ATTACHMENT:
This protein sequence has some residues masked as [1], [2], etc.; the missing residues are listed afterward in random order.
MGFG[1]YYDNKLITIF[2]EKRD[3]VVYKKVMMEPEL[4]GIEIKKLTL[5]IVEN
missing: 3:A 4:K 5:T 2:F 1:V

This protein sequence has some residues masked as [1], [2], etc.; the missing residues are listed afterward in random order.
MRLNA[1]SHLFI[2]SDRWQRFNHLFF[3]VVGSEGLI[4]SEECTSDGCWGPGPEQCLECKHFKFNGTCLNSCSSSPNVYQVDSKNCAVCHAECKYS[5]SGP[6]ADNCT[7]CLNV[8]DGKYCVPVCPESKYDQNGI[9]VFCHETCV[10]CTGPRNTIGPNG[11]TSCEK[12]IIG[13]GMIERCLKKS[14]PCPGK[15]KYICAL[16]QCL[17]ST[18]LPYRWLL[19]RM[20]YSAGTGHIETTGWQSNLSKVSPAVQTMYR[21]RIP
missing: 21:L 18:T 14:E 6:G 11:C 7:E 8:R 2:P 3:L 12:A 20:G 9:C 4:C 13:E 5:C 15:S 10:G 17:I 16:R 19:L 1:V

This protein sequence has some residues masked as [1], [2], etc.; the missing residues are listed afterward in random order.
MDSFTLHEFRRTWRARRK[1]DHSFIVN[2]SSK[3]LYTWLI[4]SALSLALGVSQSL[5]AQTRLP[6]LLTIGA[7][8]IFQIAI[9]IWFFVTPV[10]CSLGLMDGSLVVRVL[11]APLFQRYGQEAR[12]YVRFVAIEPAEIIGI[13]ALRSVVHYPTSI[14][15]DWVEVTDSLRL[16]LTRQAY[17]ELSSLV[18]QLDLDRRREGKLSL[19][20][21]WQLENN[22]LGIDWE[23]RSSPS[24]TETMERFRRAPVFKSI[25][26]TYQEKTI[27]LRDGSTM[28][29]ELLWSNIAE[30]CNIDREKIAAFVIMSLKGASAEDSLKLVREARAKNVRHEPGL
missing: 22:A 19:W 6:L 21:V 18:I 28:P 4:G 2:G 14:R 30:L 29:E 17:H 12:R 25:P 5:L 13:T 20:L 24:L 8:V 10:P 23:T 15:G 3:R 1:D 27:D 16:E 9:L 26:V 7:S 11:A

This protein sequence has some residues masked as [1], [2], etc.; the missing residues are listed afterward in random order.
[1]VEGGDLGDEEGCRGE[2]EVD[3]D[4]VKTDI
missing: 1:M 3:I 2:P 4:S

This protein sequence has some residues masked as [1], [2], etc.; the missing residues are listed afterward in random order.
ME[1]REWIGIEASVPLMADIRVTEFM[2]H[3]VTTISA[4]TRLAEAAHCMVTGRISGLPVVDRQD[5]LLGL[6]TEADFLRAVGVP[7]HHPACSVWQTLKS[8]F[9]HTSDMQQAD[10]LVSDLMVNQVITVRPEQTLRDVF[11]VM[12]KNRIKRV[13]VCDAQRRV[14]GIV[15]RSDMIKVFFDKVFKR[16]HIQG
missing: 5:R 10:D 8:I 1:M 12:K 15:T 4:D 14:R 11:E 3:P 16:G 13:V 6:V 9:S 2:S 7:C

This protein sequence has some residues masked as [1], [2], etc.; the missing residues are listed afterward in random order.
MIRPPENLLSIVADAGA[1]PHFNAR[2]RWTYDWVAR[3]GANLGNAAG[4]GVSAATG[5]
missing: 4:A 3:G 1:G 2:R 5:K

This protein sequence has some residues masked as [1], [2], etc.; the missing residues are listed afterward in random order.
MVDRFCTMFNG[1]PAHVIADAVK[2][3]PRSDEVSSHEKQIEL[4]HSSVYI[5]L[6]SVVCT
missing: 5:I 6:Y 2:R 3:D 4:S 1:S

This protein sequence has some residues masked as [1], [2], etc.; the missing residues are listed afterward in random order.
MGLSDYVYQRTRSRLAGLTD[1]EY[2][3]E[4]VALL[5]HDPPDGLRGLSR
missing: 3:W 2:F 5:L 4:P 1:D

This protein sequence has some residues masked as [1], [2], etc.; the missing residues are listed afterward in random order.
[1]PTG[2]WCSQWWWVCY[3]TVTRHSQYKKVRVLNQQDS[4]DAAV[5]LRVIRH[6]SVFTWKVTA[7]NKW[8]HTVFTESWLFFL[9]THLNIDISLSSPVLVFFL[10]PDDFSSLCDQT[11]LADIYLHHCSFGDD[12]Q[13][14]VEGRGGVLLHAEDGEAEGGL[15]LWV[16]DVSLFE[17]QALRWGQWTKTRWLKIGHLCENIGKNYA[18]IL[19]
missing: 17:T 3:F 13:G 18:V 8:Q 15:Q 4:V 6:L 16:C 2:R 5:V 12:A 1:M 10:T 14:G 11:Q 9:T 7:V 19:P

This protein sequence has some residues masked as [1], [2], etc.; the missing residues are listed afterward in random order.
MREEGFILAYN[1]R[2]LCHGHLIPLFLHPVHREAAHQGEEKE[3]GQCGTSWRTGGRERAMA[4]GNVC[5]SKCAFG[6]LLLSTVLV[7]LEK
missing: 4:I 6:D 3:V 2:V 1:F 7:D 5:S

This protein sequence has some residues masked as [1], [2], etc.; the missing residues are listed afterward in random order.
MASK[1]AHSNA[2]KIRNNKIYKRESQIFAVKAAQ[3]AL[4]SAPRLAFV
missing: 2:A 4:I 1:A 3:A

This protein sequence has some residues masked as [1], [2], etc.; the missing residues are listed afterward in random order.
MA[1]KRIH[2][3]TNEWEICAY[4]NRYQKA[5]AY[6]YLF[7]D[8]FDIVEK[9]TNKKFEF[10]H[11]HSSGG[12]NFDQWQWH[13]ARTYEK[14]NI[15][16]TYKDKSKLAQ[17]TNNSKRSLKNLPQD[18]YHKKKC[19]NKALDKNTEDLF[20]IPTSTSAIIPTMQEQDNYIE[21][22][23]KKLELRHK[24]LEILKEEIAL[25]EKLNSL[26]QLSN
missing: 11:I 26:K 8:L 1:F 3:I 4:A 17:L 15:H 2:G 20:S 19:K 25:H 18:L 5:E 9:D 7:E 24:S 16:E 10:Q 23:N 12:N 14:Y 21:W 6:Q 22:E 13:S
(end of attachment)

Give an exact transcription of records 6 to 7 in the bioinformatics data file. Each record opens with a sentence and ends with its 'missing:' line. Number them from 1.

This protein sequence has some residues masked as [1], [2], etc.; the missing residues are listed afterward in random order.
MIRPPENLLSIVADAGA[1]PHFNAR[2]RWTYDWVAR[3]GANLGNAAG[4]GVSAATG[5]
missing: 4:A 3:G 1:G 2:R 5:K

This protein sequence has some residues masked as [1], [2], etc.; the missing residues are listed afterward in random order.
MVDRFCTMFNG[1]PAHVIADAVK[2][3]PRSDEVSSHEKQIEL[4]HSSVYI[5]L[6]SVVCT
missing: 5:I 6:Y 2:R 3:D 4:S 1:S